The brakes were working pretty well until recently when I noticed the car would pull to the right on braking. Hitting the brakes at speed is now really scary! Fairly new pads, replaced the flex hoses, opened and cleaned each cylinder (both sides even though I suspect the problem is on the left). I notice the inside pad on the left moves away from the disc when the brakes are released whereas the other three (one left, both right) stay touching the disc enough to cause a slight resistance (fairly easy to rotate the hub by hand). How much should the pad release? Is the one that releases working correctly and the other three dragging? Thoughts?
Visible gap between one pad and disc when brake pedal released - other is touching the disc.
I had the same problem, I took the front brakes apart and double checked everything and put them back together, still did it, I think a tiny bit of oil got on one of the rears. It can pull from the front or the rear brakes not working properly. I fixed it by dragging them a while to get the brakes good and hot and ever since then it’s been fine.
Agreed - even a small gap can cause a delay in that pad operating which will cause a noticeable yaw. I found this the hard way many years ago when I deliberately had all pads pushed back from the discs while doing some high speed testing, to avoid any possibility of any minute amount of drag. All good till I braked hard at the end of the measured section, when the car dived violently towards the infield. There’s a large comment in the project notebook “DON’T DO THAT AGAIN”!
I did a complete rebuild of the brakes (front and rear), new pistons, pads, rotors, pipes, flex hoses and guess what. The car still pulls to the right on hard braking! Nothing changed! This morning I inspected the front suspension again. The only thing I found was one of the shocks (left) is ‘sticky’ by comparison. I say ‘sticky’ as extending (manually) it grabs/binds in places and is not smooth like the righthand side. Question to consider is could this ‘sticky’ shock be enough to cause the suspension to ‘steer’ itself on braking? Has anyone experienced something simliar. Thoughts?
Centering the caliper should make NO difference at all. If it’s off-center, after the first stop the pistons will pull back, leaving one further out than the other, eliminating any possible problem. So, messing with centering is pointless. I don’t even understand wht the factory bothered with it.
If one pad is retracting more than the other (and I don’t see how that can be happening), it may cause pulling on gentle stops, but on a fast, hard stop, where you stomp the pedal and the pressure increases almost instantly, this won’t matter. You may get a short jerk to one side, and then braking pressure will equalize.
If you get pulling on both gentle and hard stops, then something is either binding, or fluid pressure is not being released properly. The ONLY thing I can see that would explain pulling on the Dunlop system is a failed left flex hose, or undue friction in the left piston or pad. Anything else would affect BOTH front brakes.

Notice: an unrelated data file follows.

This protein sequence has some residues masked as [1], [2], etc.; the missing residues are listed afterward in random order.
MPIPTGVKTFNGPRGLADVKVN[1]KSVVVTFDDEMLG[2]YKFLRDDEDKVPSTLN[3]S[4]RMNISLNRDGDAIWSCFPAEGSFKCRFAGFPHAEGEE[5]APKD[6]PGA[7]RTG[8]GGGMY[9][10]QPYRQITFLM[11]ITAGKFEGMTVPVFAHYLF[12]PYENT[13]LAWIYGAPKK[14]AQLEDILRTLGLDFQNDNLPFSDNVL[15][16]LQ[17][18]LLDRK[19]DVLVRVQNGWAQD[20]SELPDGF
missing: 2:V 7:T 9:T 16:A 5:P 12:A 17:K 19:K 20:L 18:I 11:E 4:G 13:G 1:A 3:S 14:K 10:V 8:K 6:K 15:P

I’d be looking at how much force it takes to move each piston. One may have an over-size seal or dust boot, or a rough surface on the cylinder, or a pad that is too wide, and rubbing on the sides of the slot in the caliper that it rides in. Those faces should be smooth, and the pads should have a small clearance so they slide easily.
I would also sand the pads, just to ensure no contamination on the active surface. Also throroughly clean the rotor faces with brake cleaner and a Scotchbrite pad.
Thanks all. I tend to agree it is unlikely a ‘sticky’ shock would cause such an extreme pulling to one side but as suggested I swapped them this afternoon and will test when the roads dry tomorrow.
On light braking the pulling is barelynoticeable but stomping is scary.
I made sure the rotors were clean after assembly and pads slide freely. I would have thought any residual contamination would burn off pretty quickly during the road test. I applied a light pressure to the brake pedal this afternoon and with front wheels off the ground rotated each wheel - same friction both sides and they both release ok.
I love it when someone thinks outside the box. As Wiggles said, check your left rear trailing arm mount. Braking puts tension on the trailing arms, and if the left one shifts backwards then the rear suspension will be steering the back of the car to the left, which points the front of the car to the right.
My car used to pull to the left under hard acceleration. I spoke to Terry of Terry’s Jaguar Parts, now gone but he told me the front ball joints could cause that for a similar reason, lift the front and apply torque and things move. I replaced them, it was the ball joint.
If the problem is in the front brakes/suspension, you will feel the steering wheel will pull to the left when you hit the brakes I would not expect that to happen if the problem is actually in the rear.
Colin, when you say it pulls to the right on hard braking, does it make a quick dive to the right and then center, or does it continue to pull to the right until stopped? IMO, this can be different symptoms.
Others have mentioned, but be specific. You said you checked the front suspension. Does that mean we should assume the ball joints, tie rod ends, control arm bushings, steering rack mounts, wheel bearings, etc. are all in good condition?